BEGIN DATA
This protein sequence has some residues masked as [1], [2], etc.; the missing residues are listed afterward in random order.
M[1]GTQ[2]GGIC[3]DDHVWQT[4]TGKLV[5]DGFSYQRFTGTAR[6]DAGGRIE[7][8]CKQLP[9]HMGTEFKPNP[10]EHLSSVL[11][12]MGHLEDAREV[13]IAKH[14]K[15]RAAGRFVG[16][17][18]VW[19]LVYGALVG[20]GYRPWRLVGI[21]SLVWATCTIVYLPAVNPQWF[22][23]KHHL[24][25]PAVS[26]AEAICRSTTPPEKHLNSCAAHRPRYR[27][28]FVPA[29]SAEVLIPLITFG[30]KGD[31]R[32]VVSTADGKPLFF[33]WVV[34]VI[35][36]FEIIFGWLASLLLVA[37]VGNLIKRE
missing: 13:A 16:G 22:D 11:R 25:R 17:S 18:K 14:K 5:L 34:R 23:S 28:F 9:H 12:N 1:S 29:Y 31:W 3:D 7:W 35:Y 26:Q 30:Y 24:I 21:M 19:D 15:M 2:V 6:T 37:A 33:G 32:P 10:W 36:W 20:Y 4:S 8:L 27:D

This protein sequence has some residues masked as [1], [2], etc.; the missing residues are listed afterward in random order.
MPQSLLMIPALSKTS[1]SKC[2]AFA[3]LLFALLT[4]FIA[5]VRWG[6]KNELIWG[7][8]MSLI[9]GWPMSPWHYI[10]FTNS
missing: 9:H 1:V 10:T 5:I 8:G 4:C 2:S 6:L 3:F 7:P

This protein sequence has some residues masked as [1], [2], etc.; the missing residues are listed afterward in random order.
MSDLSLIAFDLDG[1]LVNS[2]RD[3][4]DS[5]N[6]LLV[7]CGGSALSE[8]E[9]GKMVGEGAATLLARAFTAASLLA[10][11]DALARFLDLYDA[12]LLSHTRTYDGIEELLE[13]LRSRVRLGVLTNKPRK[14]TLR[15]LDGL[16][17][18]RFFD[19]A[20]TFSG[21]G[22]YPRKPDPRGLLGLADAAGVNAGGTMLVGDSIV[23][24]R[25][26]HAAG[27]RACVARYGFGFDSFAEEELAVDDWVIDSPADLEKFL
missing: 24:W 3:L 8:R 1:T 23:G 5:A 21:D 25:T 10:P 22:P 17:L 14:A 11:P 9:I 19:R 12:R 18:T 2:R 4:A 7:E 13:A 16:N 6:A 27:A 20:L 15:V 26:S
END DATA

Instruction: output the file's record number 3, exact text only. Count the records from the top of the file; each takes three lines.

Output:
This protein sequence has some residues masked as [1], [2], etc.; the missing residues are listed afterward in random order.
MSDLSLIAFDLDG[1]LVNS[2]RD[3][4]DS[5]N[6]LLV[7]CGGSALSE[8]E[9]GKMVGEGAATLLARAFTAASLLA[10][11]DALARFLDLYDA[12]LLSHTRTYDGIEELLE[13]LRSRVRLGVLTNKPRK[14]TLR[15]LDGL[16][17][18]RFFD[19]A[20]TFSG[21]G[22]YPRKPDPRGLLGLADAAGVNAGGTMLVGDSIV[23][24]R[25][26]HAAG[27]RACVARYGFGFDSFAEEELAVDDWVIDSPADLEKFL
missing: 24:W 3:L 8:R 1:T 23:G 5:A 21:D 25:T 10:P 22:P 17:L 14:A 11:P 9:I 19:R 12:R 18:T 2:R 4:A 7:E 13:A 16:N 6:A 27:A 20:L 15:V 26:S